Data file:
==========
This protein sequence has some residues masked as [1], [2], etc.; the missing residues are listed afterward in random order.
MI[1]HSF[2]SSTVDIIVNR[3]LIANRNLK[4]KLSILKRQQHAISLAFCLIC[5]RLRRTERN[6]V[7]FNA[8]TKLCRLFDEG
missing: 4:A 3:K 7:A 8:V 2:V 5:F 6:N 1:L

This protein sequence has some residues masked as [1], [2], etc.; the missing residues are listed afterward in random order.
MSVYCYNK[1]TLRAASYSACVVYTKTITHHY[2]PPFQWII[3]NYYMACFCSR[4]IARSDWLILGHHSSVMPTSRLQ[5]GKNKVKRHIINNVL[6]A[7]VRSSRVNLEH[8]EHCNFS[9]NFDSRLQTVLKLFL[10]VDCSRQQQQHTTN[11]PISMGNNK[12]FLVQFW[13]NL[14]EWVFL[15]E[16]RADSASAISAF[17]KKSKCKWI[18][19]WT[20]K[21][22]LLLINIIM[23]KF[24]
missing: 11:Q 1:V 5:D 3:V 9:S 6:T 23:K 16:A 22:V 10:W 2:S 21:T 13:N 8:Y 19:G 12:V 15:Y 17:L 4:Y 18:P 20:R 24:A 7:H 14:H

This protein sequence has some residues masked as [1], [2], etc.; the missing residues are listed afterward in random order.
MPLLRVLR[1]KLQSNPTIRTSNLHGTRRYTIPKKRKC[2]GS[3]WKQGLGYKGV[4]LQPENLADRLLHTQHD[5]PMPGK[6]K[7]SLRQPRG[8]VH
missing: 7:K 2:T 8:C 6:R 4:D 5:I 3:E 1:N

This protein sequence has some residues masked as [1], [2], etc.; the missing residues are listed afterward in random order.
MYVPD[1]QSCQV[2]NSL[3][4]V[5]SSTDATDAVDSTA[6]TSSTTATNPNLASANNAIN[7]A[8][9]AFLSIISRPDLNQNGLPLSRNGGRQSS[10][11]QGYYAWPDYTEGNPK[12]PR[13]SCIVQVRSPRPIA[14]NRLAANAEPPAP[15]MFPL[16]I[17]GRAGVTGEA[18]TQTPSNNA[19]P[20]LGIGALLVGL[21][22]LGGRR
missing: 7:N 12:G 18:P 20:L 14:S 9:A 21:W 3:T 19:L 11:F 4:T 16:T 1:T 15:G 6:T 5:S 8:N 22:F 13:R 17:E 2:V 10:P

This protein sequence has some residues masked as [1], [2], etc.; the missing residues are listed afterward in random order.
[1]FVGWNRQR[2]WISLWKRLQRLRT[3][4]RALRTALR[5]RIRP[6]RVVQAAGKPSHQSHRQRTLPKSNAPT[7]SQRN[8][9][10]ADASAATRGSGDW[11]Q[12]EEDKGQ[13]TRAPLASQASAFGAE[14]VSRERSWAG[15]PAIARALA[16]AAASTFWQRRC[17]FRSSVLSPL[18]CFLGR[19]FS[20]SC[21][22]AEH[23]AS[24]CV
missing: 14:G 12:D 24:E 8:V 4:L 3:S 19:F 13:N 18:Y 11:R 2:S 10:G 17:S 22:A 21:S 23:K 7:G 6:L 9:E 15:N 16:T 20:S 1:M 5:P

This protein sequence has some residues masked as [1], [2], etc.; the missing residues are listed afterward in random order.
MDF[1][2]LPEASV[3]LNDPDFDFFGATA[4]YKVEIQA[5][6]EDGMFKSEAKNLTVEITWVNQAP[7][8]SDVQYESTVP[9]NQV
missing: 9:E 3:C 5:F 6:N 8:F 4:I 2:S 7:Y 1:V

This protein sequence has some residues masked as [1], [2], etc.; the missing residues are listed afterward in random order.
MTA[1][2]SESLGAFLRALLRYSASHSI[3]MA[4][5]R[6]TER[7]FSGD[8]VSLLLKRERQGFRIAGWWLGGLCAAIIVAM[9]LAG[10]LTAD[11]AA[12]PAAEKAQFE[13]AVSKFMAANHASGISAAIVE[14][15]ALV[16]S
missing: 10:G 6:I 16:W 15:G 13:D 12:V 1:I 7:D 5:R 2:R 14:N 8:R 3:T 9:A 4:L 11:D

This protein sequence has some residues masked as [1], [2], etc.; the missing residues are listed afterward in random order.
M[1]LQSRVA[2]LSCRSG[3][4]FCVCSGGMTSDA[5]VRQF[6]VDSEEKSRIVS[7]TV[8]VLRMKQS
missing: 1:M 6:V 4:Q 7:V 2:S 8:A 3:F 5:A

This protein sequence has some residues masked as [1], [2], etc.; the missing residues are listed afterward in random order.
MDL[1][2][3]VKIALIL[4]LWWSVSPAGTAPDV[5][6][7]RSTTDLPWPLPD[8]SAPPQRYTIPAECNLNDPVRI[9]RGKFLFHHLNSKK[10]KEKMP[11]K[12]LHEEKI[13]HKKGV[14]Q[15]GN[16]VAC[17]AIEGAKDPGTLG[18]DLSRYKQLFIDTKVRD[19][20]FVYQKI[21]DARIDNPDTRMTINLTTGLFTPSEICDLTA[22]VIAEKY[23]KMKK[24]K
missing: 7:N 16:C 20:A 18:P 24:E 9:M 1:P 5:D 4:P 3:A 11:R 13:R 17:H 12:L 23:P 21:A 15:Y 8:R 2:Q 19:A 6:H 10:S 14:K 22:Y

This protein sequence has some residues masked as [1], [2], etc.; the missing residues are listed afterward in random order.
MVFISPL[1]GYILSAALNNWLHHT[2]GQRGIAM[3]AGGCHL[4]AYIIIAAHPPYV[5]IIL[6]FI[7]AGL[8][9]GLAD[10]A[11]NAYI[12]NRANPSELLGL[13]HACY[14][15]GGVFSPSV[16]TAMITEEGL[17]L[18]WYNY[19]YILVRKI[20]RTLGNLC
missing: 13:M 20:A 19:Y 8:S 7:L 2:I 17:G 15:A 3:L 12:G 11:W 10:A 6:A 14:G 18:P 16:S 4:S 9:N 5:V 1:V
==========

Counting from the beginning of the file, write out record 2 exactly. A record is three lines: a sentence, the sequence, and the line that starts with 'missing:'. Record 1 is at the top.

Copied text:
This protein sequence has some residues masked as [1], [2], etc.; the missing residues are listed afterward in random order.
MSVYCYNK[1]TLRAASYSACVVYTKTITHHY[2]PPFQWII[3]NYYMACFCSR[4]IARSDWLILGHHSSVMPTSRLQ[5]GKNKVKRHIINNVL[6]A[7]VRSSRVNLEH[8]EHCNFS[9]NFDSRLQTVLKLFL[10]VDCSRQQQQHTTN[11]PISMGNNK[12]FLVQFW[13]NL[14]EWVFL[15]E[16]RADSASAISAF[17]KKSKCKWI[18][19]WT[20]K[21][22]LLLINIIM[23]KF[24]
missing: 11:Q 1:V 5:D 3:V 9:S 6:T 23:K 16:A 22:V 10:W 2:S 21:T 13:N 8:Y 19:G 12:V 15:Y 17:L 4:Y 18:P 20:R 24:A 7:H 14:H